background preloader

Design Principles

Design Principles
These design principles were developed by and for the Android User Experience Team to keep users' best interests in mind. For Android developers and designers, they continue to underlie the more detailed design guidelines for different types of devices. Consider these principles as you apply your own creativity and design thinking. Deviate with purpose. Enchant Me Delight me in surprising ways A beautiful surface, a carefully-placed animation, or a well-timed sound effect is a joy to experience. Real objects are more fun than buttons and menus Allow people to directly touch and manipulate objects in your app. Let me make it mine People love to add personal touches because it helps them feel at home and in control. Get to know me Learn peoples' preferences over time. Simplify My Life Keep it brief Use short phrases with simple words. Pictures are faster than words Consider using pictures to explain ideas. Decide for me but let me have the final say Only show what I need when I need it Related:  Android Development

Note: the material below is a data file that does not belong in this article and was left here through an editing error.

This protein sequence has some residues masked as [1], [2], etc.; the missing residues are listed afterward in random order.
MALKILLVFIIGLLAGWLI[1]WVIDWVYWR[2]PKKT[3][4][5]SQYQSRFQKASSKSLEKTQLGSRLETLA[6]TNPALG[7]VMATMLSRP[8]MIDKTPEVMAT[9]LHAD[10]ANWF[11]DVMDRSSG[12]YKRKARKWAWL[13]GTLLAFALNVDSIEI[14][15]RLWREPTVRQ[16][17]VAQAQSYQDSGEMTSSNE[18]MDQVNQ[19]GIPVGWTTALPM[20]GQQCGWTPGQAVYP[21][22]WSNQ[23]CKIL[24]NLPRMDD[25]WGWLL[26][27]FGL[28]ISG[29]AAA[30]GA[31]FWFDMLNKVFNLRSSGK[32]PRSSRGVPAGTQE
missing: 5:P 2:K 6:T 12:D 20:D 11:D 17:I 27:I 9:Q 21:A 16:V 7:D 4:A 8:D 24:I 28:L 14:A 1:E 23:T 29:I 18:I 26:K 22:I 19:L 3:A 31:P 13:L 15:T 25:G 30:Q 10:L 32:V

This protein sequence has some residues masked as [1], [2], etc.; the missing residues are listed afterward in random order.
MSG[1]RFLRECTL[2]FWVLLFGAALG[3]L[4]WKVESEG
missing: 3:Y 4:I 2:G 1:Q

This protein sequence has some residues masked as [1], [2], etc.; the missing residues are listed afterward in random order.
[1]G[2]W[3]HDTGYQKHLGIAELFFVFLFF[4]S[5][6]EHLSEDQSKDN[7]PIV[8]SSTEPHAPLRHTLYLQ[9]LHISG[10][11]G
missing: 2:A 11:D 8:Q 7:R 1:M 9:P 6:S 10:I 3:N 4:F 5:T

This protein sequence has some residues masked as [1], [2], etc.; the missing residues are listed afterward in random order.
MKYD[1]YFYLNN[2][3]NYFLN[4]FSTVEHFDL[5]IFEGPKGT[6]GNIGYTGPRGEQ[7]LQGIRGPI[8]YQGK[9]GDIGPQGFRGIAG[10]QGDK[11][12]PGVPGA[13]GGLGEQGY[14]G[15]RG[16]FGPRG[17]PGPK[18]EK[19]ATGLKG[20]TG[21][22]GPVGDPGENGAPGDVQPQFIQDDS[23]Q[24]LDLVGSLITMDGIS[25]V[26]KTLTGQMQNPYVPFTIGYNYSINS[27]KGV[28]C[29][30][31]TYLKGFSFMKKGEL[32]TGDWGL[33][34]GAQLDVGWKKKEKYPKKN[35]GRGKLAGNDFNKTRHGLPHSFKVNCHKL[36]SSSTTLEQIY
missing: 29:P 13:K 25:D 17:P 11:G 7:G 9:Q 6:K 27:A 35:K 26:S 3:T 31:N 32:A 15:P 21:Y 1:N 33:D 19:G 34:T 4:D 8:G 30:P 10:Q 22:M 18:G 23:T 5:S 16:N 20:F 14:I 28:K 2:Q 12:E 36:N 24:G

Creative Vision We focused the design of Android around three overarching goals, which apply to our core apps as well as the system at large. As you design apps to work with Android, consider these goals: Enchant me, Simplify my life, and Make me amazing Enchant me Beauty is more than skin deep. Simplify my life Android apps make life easier and are easy to understand. Make me amazing It's not enough to make an app that is easy to use. How to have your (Cup)cake and eat it too [This post is by Adam Powell, his second touchy-feely outing in just a few weeks. I asked him to send me a better picture than we ran last time, and got this in response. Photo by our own Romain Guy. — Tim Bray] Android developers concerned with targeting every last device with their apps are no doubt familiar with this chart: On July 1, 2010 this was the breakdown of active devices running different versions of the Android platform. With all of the new platform features added to the Android SDK in each version, this chart has many developers shouting the F-word when they are forced to choose between integrating newer platform features and providing their app to the widest possible audience. Savvy Android developers already know that these two options aren’t really mutually exclusive, but that straddling between them can be painful. Several weeks ago we took a look at how to handle multitouch on Android 2.0 (Eclair) and above, and by the end we had a simple demo app. The problem manifests